FABIAN PEREZ : I did a few because there were commissions, but not because I love to paint animals. The most interesting thing to me in life, more than nature is people. We are lot more than what we think we are. I think we are beyond our expectations. But we don’t know how to handle it yet. I think our brain is amazing. We don’t know how to use it yet. We use just a little part of it. When you learn how to use the hole thing you become a God. It’s just a matter of time.
IS: That’s why art is great. You get to experience one’s core genius. People’s talents can be hidden. Not with artists though, it’s out for the world.
FABIAN PEREZ : And it’s not always there fault. When we’re born we have all of the elements that we need. And we keep it for our whole life. The thing is, your environment, your thoughts, criticisms, people around you, your culture, the world…. These all start covering up that talent. They need to get the talents out again. When one is a kid the world is their’s. One is happy. That’s the most important thing, to be happy. When I paint it’s because I want to be happy.
IS: How did you start painting ? How did you know you had this artistic talent ?
FABIAN PEREZ : I started seeing my mother. She was a schoolteacher. She was a singer. She was doing her own clothes. She was very talented. Multitalented. I see her doing a lot of ink drawings. And ink caligraphy. Like gothic caligraphy. And Chinese ink. When my sister was in school, she was doing it with her. When I saw that, it’s the first time that I saw people sketching and doing paintings. Copying something and make it into a painting. That’s where I experienced it first.
IS: You started doing it and you knew you were talented at it ?
FABIAN PEREZ : Well, I never had a reference point. As a kid in my house, I never saw other kids doing it. But everybody was telling me, Oh look at him. How good he is and everything. So I kept doing it. And I really liked myself in that way. I am an introvert. Drawing, it’s a really good thing for introverted people. I am not a singer that goes and shows myself singing and dancing. I am shy. When you paint you’re into your own shell. I think that’s why I developed my talents. Because it was exactly for me.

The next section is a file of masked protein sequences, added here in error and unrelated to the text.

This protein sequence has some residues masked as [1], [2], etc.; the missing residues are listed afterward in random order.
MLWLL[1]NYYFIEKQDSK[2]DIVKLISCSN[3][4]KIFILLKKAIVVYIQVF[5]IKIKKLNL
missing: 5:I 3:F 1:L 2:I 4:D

IS: Do you hang out with other artists and painters ?
FABIAN PEREZ : Not really. More with musicians. I have a lot of friends who are painters, we call each other, we see each other occasionally. But as far as the buddies it’s more of the musicians.
IS: Can you elaborate on the interior decor in your paintings and the inspiration behind them ?
FABIAN PEREZ : I like the 1950’s. Art – Deco. In my art, nothing is really voluminous or really rich. I like to paint the middle class. Those people who when they go to put on a tie it’s probably the only tie they have. They really had value on things. When you have so many things you lose the value of things. I paint the people who have these values.
IS: When I see these figures though, I thought they are of an aristocratic class. They’re so good looking on top of it.
FABIAN PEREZ : Well the bars normally have a piece of wood which is like a small city bar. It’s not like New York in the 50’s. Pouring champagne. It’s more low key.
IS: They have such an elegance to them though.
FABIAN PEREZ : It was like that though. When you saw people in my own town, with 100,000 people living there. Middle class people. They were dressing so well. And dressing up so well. That today, you would think that it would be very glamorous. But it was actually wasn’t. For people of that age it wasn’t glamorous to be that way. They were that way naturally. Today we forget about that. About everything. How we’re eating. Forget about how to walk. We don’t take care bout each other like that any longer.
IS: I know when I was in New York it had some elements of that, and it’s so international.
FABIAN PEREZ: Yes … more sophisticated. But also the weather means a lot. The weather doesn’t give the opportunity to dress up. Because you don’t need it. You just go with short pants. Flip fops. Whatever. In New York you have to dress.
IS: What will comprise of your future paintings ?
FABIAN PEREZ: I don’t have a clue. I know I am going to change. Even if I am going to paint whatever I feel. I am just waiting for that moment. I have to be happy. If I am not happy, I can’t paint to make people happy. That’s my philosophy.
The Meaning of Fabian’s Perez’s Art
As you walk into the Village Gallery, it strikes you with its realism. A painting by Argentinian artist Fabian Perez sits center stage on the wall across from the entrance.
The painting in the center wall of the gallery is entitled “Anna at the Bar”. She has shiny, straight black hair and is wearing a black evening gown. She is applying lipstick while using her makeup mirror to glance back at her reflection. Her back is exposed as the reflecting light shines off of her shoulders. Who is she waiting for at the bar ? Perhaps she is waiting for her date to return? Perhaps she is waiting to meet someone new.
Fabian Perez’ art in many ways is about seduction. The subject is almost always seen from a profile view. They have long torsos, chiseled faces and accentuated curves. The art of Perez makes you want to witness what happens next. Who does the woman end up meeting ? Where do they go from the bar ? What will her companion drink?
There is a verisimilitude in his art that makes you want to watch the rest of the scene unfold. For now, however, we are satisfied to just watch Fabian Perez’ career unfold.
Iman Sadri blogs for Persian Media Outlets and can be reached at ThePersianObserver@Gmail.com